Tuesday 16 February 2021

One Stunning Poem by Elizabeth Mercurio


Elegy for Ophelia with the Sky Full of Starlings



Purple Orchids


When death comes, go out to meet it 

stretch out your hand in starlight

pick orchids along the way.


Lascivious to bees,

            these won't make a proper garland.


Dead men's fingers they call them.


They'll want me to be buried in violets,

            they'll insist.





Thankless flower.        Tragic.             Senseless.        Columbine.


You don't love me.      I don't care.     You said I was nothing.


It doesn't matter now.              It doesn't matter now.              It's all gone rotten.





Dew of sea, remember me.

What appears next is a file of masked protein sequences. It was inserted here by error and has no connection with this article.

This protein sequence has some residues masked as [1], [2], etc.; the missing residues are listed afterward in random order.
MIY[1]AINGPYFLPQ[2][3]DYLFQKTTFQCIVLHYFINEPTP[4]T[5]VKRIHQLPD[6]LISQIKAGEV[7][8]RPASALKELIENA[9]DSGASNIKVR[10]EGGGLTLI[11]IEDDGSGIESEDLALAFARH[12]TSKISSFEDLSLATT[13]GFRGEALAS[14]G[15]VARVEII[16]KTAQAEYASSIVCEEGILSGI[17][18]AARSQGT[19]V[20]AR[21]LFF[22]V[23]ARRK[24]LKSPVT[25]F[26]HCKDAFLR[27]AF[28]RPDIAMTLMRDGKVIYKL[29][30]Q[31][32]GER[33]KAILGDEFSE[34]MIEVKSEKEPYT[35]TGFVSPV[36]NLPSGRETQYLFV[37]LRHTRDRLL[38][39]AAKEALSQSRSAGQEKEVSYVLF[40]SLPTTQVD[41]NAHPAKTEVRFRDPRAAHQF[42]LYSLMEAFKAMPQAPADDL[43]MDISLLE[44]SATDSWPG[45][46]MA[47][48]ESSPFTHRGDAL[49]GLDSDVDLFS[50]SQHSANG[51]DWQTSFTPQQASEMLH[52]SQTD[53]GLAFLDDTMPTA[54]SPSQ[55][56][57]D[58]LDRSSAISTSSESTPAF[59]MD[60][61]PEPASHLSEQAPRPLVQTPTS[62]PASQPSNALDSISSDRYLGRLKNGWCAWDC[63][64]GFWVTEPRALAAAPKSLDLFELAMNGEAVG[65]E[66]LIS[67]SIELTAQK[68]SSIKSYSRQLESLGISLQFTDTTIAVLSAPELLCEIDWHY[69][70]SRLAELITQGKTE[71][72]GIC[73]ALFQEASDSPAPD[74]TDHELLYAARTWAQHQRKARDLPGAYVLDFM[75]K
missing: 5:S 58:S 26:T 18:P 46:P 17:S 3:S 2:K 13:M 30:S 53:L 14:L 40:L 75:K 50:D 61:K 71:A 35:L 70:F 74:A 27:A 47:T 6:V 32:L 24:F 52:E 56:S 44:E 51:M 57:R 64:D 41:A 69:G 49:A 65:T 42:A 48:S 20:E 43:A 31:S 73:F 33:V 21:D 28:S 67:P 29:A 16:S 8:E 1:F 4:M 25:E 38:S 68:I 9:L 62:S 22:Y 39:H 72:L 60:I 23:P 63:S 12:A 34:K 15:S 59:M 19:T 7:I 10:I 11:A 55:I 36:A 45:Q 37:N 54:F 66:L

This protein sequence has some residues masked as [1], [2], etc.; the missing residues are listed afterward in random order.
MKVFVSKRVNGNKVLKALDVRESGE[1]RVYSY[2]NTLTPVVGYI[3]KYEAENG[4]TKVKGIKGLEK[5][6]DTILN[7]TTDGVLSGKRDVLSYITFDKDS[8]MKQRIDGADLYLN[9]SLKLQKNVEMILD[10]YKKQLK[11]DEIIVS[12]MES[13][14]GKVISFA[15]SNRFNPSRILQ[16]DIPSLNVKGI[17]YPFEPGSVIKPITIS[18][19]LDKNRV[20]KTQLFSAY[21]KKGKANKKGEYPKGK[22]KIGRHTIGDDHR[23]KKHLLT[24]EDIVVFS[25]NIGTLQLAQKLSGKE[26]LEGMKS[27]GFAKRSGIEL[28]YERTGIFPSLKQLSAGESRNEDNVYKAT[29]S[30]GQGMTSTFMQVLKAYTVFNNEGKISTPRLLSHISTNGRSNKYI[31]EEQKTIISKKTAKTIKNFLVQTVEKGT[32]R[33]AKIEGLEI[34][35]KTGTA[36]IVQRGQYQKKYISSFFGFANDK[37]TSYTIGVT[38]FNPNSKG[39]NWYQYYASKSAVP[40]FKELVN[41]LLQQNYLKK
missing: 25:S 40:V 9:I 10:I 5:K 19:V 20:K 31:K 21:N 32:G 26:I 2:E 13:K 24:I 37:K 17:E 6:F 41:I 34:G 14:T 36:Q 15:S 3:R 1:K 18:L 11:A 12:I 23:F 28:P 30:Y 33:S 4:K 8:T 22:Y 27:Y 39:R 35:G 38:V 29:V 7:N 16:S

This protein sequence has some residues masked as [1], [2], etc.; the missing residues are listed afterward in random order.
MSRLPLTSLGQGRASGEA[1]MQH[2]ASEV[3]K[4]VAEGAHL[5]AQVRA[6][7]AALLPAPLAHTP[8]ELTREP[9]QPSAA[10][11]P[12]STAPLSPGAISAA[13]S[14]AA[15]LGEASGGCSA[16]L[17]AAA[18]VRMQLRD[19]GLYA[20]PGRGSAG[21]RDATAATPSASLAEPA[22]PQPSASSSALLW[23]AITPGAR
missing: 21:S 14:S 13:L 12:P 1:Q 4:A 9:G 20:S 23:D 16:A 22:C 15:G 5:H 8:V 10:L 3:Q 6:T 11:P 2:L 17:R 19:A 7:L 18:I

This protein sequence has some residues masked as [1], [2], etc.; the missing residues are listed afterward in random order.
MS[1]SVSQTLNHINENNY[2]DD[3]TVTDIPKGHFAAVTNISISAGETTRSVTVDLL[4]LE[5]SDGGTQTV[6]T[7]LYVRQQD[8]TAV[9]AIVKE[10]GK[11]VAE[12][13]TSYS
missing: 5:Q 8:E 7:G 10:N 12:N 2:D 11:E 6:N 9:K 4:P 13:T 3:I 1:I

Father why did you abandon me?





You mother, you must wear your rue with a difference.

Your heart, nothing like mine,

snapped shut from the start,


asleep in its cage, drugged in darkness.


You pried me open ― pressed fingers

into the heart's softness,

turned it over and over in your hands.


Wind-rain and a sky full of starlings, it’s almost time.



Day's eye opens. Daisies bloom

under a peculiar morning moon.

Strange, how love works upon us,


daisies in my arms like children.


Now I've picked them, they'll die too.


And when you find me floating, palms up,

pull up the corpse to dry land.


Bury me at the crossroads.

Dig deep.




Elizabeth Mercurio earned an MFA in poetry from The Solstice Low-Residency Program of Pine Manor College. Her work has appeared in Third Point Press, Philadelphia Stories, The Skinny Poetry Journal, The Literary Nest, Fledgling Rag, Martin Lake Journal, Poems2go, and the Lily Poetry Review. She was nominated for a Best of the Net nomination and was the 2016 recipient of The Sharon Olds Fellowship for Poetry. Her chapbook, Doll is currently available from Lily Poetry Review Books.


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